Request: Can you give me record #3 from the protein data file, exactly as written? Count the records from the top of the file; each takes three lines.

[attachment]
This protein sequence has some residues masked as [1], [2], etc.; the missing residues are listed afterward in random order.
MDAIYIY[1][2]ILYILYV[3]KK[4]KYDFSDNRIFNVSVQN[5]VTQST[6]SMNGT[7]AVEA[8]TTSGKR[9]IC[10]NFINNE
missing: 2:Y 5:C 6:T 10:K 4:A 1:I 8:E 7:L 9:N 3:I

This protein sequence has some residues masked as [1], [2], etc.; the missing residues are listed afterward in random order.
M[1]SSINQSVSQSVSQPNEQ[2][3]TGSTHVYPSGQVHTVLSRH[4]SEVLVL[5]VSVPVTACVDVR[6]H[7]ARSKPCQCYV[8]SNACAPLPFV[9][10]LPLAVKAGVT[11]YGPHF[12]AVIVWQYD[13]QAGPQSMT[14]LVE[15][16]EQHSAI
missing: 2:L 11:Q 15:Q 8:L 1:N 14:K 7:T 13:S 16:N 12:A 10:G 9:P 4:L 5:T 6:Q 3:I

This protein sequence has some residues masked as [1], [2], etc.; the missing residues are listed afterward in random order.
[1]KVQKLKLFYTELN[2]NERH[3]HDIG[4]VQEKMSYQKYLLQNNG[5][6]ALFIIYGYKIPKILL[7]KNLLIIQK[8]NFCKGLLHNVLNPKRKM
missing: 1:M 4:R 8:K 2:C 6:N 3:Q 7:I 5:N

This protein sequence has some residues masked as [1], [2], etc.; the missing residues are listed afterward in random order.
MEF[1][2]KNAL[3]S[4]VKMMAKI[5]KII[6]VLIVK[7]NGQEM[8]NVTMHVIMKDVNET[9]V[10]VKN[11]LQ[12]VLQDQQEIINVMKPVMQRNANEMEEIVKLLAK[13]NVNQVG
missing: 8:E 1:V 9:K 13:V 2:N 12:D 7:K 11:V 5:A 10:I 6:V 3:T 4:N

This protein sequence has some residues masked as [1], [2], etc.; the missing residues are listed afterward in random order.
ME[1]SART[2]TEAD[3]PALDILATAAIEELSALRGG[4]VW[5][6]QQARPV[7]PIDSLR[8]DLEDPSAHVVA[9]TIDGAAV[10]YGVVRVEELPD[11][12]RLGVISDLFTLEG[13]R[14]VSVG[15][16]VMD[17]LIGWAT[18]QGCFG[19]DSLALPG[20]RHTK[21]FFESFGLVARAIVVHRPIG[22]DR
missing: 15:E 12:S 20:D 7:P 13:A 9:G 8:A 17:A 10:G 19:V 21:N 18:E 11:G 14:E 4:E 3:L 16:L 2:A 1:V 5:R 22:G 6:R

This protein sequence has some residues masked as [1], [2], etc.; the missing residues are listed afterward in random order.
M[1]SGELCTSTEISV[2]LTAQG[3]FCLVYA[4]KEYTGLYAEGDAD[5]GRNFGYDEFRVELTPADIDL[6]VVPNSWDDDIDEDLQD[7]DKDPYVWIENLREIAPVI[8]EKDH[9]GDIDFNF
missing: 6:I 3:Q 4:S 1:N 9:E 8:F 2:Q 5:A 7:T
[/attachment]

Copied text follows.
This protein sequence has some residues masked as [1], [2], etc.; the missing residues are listed afterward in random order.
[1]KVQKLKLFYTELN[2]NERH[3]HDIG[4]VQEKMSYQKYLLQNNG[5][6]ALFIIYGYKIPKILL[7]KNLLIIQK[8]NFCKGLLHNVLNPKRKM
missing: 1:M 4:R 8:K 2:C 6:N 3:Q 7:I 5:N